Let us start with setting up Kubernetes on Ubuntu.

Steps to Set up Kubernetes in Ubuntu

Step-1: Update existing packages before Docker installation.

Docker is a prerequisite for k8s installation. Listing out the steps for the same:

We need to update our existing packages: 

				
					$ sudo apt update
				
			

We will also install a few prerequisite packages which will be apt packages over HTTPS:

				
					$ sudo apt install apt-transport-https ca-certificates curl 
software-properties-common
				
			

We will add GPG key for official docker repository to our system:

				
					$ curl -fsSL https://download.docker.com/linux/ubuntu/gpg | sudo apt-key add -
				
			

Then, we will add docker repository to APT sources:

				
					$ sudo add-apt-repository "deb [arch=amd64] https://download.docker.com/linux/ubuntu bionic stable"
				
			

Next, We will update the package database from the newly added repo:

				
					$ sudo apt update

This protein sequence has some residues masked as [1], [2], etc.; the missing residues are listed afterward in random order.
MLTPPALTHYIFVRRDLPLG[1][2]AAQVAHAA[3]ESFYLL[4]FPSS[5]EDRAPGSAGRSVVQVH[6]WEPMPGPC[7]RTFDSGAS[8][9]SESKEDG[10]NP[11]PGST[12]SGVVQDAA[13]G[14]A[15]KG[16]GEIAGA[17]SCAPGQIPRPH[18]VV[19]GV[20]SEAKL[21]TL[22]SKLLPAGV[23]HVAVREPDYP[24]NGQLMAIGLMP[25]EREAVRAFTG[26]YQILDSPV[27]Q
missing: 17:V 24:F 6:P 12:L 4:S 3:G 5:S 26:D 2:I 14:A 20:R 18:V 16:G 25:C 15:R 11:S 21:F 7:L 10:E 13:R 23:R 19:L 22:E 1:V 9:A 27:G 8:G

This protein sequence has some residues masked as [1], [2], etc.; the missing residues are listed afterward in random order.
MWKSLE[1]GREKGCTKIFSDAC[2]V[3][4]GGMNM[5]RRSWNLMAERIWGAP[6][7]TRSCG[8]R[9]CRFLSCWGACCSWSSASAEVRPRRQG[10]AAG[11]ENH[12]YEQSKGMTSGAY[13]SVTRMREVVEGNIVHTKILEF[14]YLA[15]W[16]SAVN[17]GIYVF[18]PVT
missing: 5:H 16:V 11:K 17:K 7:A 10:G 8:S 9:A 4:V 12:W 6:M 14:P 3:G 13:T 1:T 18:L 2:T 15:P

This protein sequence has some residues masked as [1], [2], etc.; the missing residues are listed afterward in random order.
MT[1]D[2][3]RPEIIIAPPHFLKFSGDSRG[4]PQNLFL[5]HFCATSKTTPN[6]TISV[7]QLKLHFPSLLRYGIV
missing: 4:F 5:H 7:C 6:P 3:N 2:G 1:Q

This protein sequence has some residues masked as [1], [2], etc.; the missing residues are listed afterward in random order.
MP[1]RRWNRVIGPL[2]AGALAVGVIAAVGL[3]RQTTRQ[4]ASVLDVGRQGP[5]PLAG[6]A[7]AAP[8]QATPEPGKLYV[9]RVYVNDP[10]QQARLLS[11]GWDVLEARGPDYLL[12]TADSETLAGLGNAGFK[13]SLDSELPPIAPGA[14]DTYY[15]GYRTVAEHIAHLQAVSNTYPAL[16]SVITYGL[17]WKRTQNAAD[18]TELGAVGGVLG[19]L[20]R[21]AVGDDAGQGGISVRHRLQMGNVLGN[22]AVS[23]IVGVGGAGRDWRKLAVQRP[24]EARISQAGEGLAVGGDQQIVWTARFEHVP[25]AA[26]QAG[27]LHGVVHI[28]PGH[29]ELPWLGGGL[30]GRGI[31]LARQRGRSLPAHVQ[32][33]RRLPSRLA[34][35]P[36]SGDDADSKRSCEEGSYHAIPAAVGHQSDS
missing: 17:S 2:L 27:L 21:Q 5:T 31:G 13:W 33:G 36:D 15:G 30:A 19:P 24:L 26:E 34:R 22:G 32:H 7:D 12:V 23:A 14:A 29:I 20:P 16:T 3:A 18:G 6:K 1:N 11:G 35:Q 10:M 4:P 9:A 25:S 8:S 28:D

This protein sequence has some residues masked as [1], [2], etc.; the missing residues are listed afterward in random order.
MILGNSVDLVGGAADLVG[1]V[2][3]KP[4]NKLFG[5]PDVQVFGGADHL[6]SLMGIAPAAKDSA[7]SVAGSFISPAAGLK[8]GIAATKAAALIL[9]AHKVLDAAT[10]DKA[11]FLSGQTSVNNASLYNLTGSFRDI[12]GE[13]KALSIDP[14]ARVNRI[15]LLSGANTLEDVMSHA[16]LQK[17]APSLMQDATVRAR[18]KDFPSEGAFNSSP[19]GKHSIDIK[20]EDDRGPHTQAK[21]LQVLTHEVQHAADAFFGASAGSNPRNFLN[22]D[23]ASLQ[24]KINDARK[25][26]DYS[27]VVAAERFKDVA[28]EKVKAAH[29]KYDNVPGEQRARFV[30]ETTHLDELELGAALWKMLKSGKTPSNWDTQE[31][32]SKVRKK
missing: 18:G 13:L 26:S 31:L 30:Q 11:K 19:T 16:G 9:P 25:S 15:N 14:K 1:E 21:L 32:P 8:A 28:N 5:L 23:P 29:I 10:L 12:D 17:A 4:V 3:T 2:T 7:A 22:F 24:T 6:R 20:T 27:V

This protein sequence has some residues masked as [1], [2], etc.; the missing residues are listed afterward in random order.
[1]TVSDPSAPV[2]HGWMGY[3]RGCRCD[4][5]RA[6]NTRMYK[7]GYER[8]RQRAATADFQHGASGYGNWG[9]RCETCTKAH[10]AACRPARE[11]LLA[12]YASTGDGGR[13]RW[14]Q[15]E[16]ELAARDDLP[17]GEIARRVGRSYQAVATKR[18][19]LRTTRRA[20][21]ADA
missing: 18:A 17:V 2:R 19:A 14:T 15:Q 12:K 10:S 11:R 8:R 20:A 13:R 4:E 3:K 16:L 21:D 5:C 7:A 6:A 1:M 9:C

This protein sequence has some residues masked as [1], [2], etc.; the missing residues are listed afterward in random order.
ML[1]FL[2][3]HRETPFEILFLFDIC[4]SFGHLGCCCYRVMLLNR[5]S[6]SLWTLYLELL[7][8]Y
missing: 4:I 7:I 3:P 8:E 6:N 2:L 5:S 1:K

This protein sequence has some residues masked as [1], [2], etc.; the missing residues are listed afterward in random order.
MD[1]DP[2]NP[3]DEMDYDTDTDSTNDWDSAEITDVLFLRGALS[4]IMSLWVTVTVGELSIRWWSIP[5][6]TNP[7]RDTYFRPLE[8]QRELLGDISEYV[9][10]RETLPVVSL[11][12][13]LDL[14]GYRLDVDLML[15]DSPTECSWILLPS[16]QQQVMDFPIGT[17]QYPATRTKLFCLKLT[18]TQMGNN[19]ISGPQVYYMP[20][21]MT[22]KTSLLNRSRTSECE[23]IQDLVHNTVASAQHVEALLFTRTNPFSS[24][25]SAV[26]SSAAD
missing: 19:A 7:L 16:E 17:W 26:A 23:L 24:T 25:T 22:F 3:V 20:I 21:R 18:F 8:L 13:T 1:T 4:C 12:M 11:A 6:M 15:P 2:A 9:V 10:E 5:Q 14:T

Note: Please make sure you do the installation from the Docker repo and not default Ubuntu repo:

				
					$ apt-cache policy docker-ce
				
			

You will see output like below, it will list all the versions of Docker that are available.

output-docker-ce

Step-2: Install Docker

				
					$ sudo apt install docker-ce
				
			

To check whether docker is installed or not, you can run the below command:

				
					$ sudo apt install docker-ce
				
			
install docker

Step-3: Install single node K8s cluster

We will update and upgrade the package list as usual:

				
					$ sudo apt-get update
$ sudo apt-get upgrade
				
			

We will add k8s package key by using the following command.

				
					deb http://apt.kubernetes.io/ kubernetes-xenial main
				
			

Note: We will need to run the below command as the root user, we will add the k8s repository by creating k8s repository source list file:

				
					$ touch /etc/apt/sources.list.d/kubernetes.list
				
			

We will add the below line in the above file using vi editor or any preferred editor that can be used:

				
					$ vi /etc/apt/sources.list.d/kubernetes.list
				
			

And add the below line:

				
					deb http://apt.kubernetes.io/ kubernetes-xenial main
				
			

We will update the package list and install the packages to run k8s: